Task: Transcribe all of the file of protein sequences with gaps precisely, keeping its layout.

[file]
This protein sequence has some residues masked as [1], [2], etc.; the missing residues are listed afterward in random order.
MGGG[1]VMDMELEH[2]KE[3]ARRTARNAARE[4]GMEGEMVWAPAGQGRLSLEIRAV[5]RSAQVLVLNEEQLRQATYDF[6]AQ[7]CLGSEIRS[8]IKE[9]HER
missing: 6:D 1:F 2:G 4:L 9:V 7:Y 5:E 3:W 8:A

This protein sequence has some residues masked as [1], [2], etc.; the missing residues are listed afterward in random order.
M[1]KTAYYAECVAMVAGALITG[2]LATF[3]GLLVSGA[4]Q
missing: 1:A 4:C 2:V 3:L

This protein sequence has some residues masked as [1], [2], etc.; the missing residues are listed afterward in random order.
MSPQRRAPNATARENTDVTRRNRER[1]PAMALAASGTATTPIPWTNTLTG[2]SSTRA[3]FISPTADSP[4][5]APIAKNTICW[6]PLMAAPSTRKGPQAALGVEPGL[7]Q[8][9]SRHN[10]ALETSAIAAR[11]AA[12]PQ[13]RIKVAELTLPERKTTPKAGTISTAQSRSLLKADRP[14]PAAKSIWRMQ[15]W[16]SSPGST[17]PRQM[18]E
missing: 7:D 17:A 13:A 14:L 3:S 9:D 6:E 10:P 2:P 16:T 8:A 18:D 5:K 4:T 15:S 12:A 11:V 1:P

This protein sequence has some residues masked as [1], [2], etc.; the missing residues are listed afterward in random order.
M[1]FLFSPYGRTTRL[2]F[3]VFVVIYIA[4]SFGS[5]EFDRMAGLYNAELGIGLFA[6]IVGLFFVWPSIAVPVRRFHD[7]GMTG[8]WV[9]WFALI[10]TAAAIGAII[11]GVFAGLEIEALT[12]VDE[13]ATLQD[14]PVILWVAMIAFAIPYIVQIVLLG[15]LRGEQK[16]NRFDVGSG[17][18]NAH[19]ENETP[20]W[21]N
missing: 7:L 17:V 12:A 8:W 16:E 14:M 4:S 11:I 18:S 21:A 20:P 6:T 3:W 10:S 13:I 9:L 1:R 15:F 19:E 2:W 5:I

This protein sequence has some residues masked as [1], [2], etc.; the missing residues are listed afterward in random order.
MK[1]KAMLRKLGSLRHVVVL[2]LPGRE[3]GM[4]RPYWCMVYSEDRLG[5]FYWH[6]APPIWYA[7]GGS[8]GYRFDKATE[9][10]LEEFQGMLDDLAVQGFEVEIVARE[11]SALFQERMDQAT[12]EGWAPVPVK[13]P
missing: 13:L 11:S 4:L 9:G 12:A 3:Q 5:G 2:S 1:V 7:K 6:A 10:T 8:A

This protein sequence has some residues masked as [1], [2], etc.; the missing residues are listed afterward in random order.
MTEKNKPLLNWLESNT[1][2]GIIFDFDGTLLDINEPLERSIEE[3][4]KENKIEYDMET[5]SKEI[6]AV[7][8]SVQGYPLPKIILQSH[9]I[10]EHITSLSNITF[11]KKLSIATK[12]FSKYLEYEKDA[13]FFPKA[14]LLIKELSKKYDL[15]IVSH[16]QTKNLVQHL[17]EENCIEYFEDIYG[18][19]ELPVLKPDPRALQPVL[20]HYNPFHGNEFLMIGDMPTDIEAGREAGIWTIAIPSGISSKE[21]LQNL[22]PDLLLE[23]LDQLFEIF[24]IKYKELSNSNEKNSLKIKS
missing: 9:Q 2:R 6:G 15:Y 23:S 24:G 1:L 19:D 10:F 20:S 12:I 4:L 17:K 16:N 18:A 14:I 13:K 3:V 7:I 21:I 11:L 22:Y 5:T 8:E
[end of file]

This protein sequence has some residues masked as [1], [2], etc.; the missing residues are listed afterward in random order.
MGGG[1]VMDMELEH[2]KE[3]ARRTARNAARE[4]GMEGEMVWAPAGQGRLSLEIRAV[5]RSAQVLVLNEEQLRQATYDF[6]AQ[7]CLGSEIRS[8]IKE[9]HER
missing: 6:D 1:F 2:G 4:L 9:V 7:Y 5:E 3:W 8:A

This protein sequence has some residues masked as [1], [2], etc.; the missing residues are listed afterward in random order.
M[1]KTAYYAECVAMVAGALITG[2]LATF[3]GLLVSGA[4]Q
missing: 1:A 4:C 2:V 3:L

This protein sequence has some residues masked as [1], [2], etc.; the missing residues are listed afterward in random order.
MSPQRRAPNATARENTDVTRRNRER[1]PAMALAASGTATTPIPWTNTLTG[2]SSTRA[3]FISPTADSP[4][5]APIAKNTICW[6]PLMAAPSTRKGPQAALGVEPGL[7]Q[8][9]SRHN[10]ALETSAIAAR[11]AA[12]PQ[13]RIKVAELTLPERKTTPKAGTISTAQSRSLLKADRP[14]PAAKSIWRMQ[15]W[16]SSPGST[17]PRQM[18]E
missing: 7:D 17:A 13:A 14:L 3:S 9:D 6:E 10:P 2:P 16:T 8:A 18:D 5:K 4:T 15:S 12:A 11:V 1:P

This protein sequence has some residues masked as [1], [2], etc.; the missing residues are listed afterward in random order.
M[1]FLFSPYGRTTRL[2]F[3]VFVVIYIA[4]SFGS[5]EFDRMAGLYNAELGIGLFA[6]IVGLFFVWPSIAVPVRRFHD[7]GMTG[8]WV[9]WFALI[10]TAAAIGAII[11]GVFAGLEIEALT[12]VDE[13]ATLQD[14]PVILWVAMIAFAIPYIVQIVLLG[15]LRGEQK[16]NRFDVGSG[17][18]NAH[19]ENETP[20]W[21]N
missing: 7:L 17:V 12:A 8:W 16:E 14:M 4:S 11:I 18:S 21:A 20:P 6:T 3:W 10:S 13:I 9:L 1:R 15:F 19:E 2:W 5:I

This protein sequence has some residues masked as [1], [2], etc.; the missing residues are listed afterward in random order.
MK[1]KAMLRKLGSLRHVVVL[2]LPGRE[3]GM[4]RPYWCMVYSEDRLG[5]FYWH[6]APPIWYA[7]GGS[8]GYRFDKATE[9][10]LEEFQGMLDDLAVQGFEVEIVARE[11]SALFQERMDQAT[12]EGWAPVPVK[13]P
missing: 13:L 11:S 4:L 9:G 12:A 3:Q 5:G 2:S 1:V 7:K 6:A 10:T 8:A

This protein sequence has some residues masked as [1], [2], etc.; the missing residues are listed afterward in random order.
MTEKNKPLLNWLESNT[1][2]GIIFDFDGTLLDINEPLERSIEE[3][4]KENKIEYDMET[5]SKEI[6]AV[7][8]SVQGYPLPKIILQSH[9]I[10]EHITSLSNITF[11]KKLSIATK[12]FSKYLEYEKDA[13]FFPKA[14]LLIKELSKKYDL[15]IVSH[16]QTKNLVQHL[17]EENCIEYFEDIYG[18][19]ELPVLKPDPRALQPVL[20]HYNPFHGNEFLMIGDMPTDIEAGREAGIWTIAIPSGISSKE[21]LQNL[22]PDLLLE[23]LDQLFEIF[24]IKYKELSNSNEKNSLKIKS
missing: 9:Q 2:R 6:G 15:Y 23:S 24:G 1:L 19:D 10:F 20:S 12:I 4:L 17:K 16:N 18:A 14:I 13:K 3:V 7:I 21:I 11:L 22:Y 5:T 8:E